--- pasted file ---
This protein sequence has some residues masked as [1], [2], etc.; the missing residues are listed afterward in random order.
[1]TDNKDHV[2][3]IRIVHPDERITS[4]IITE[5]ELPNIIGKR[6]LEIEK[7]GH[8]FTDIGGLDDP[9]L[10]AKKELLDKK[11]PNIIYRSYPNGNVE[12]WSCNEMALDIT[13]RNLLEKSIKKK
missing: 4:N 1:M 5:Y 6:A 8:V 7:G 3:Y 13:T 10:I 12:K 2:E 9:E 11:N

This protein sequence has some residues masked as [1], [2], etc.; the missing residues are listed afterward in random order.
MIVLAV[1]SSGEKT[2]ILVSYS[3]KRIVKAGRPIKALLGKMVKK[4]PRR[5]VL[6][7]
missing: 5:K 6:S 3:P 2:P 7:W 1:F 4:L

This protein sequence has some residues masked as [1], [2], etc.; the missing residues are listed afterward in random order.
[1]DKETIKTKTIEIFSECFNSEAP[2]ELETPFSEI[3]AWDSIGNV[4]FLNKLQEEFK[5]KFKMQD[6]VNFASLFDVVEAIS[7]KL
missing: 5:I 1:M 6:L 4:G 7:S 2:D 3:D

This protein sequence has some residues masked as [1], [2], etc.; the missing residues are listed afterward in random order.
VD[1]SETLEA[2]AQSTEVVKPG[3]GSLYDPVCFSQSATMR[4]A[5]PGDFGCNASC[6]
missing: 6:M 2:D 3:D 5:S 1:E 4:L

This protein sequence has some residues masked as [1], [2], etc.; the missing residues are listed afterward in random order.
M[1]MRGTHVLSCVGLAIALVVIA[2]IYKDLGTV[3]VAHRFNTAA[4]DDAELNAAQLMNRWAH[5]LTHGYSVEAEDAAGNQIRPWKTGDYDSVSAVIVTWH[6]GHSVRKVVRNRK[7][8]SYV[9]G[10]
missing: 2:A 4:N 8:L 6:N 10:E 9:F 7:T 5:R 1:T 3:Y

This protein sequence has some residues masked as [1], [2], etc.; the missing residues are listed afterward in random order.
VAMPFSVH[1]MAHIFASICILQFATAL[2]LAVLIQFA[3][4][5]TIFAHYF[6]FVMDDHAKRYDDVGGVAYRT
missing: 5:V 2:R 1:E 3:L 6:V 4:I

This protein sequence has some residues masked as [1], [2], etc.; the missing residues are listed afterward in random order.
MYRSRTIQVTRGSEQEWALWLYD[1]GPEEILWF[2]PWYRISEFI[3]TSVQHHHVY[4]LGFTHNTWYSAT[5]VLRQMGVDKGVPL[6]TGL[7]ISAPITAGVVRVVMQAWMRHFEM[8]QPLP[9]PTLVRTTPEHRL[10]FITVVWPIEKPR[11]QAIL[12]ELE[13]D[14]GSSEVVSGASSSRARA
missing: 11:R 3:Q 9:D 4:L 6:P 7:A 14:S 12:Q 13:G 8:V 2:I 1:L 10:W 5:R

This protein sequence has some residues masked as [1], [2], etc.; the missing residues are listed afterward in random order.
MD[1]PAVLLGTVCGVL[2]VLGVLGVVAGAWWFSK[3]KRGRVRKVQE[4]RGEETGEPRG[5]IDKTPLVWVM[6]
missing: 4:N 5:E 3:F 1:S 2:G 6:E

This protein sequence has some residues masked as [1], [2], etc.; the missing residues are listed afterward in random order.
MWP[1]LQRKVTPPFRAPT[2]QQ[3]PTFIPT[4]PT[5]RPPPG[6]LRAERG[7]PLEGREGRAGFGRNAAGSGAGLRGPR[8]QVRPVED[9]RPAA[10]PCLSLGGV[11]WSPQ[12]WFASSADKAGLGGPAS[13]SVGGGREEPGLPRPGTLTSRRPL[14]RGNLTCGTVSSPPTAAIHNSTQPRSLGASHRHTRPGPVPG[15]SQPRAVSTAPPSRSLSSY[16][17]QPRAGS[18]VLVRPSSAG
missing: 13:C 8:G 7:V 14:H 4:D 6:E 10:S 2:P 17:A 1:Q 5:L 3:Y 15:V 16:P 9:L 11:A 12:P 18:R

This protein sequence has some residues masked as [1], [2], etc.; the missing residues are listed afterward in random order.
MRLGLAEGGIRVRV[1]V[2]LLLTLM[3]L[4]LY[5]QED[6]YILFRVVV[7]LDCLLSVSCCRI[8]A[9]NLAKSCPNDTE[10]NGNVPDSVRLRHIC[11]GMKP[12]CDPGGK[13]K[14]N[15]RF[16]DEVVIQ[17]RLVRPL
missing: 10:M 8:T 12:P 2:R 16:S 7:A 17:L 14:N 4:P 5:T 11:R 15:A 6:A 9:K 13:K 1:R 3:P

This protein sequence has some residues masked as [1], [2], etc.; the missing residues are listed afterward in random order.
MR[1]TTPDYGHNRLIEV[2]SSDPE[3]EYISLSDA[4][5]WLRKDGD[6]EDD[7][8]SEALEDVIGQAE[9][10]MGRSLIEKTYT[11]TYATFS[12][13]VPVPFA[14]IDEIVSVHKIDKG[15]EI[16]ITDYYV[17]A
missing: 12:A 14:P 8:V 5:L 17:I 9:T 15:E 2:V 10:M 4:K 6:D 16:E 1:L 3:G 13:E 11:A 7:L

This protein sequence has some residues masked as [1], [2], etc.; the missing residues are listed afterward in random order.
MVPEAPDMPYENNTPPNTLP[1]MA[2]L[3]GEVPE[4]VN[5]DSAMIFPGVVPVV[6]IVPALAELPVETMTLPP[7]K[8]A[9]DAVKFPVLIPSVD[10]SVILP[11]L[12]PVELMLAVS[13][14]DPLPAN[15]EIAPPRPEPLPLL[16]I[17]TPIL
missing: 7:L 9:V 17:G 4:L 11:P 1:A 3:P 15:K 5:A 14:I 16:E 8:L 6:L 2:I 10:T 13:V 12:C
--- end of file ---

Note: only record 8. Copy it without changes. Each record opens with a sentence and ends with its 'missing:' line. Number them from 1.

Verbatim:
This protein sequence has some residues masked as [1], [2], etc.; the missing residues are listed afterward in random order.
MD[1]PAVLLGTVCGVL[2]VLGVLGVVAGAWWFSK[3]KRGRVRKVQE[4]RGEETGEPRG[5]IDKTPLVWVM[6]
missing: 4:N 5:E 3:F 1:S 2:G 6:E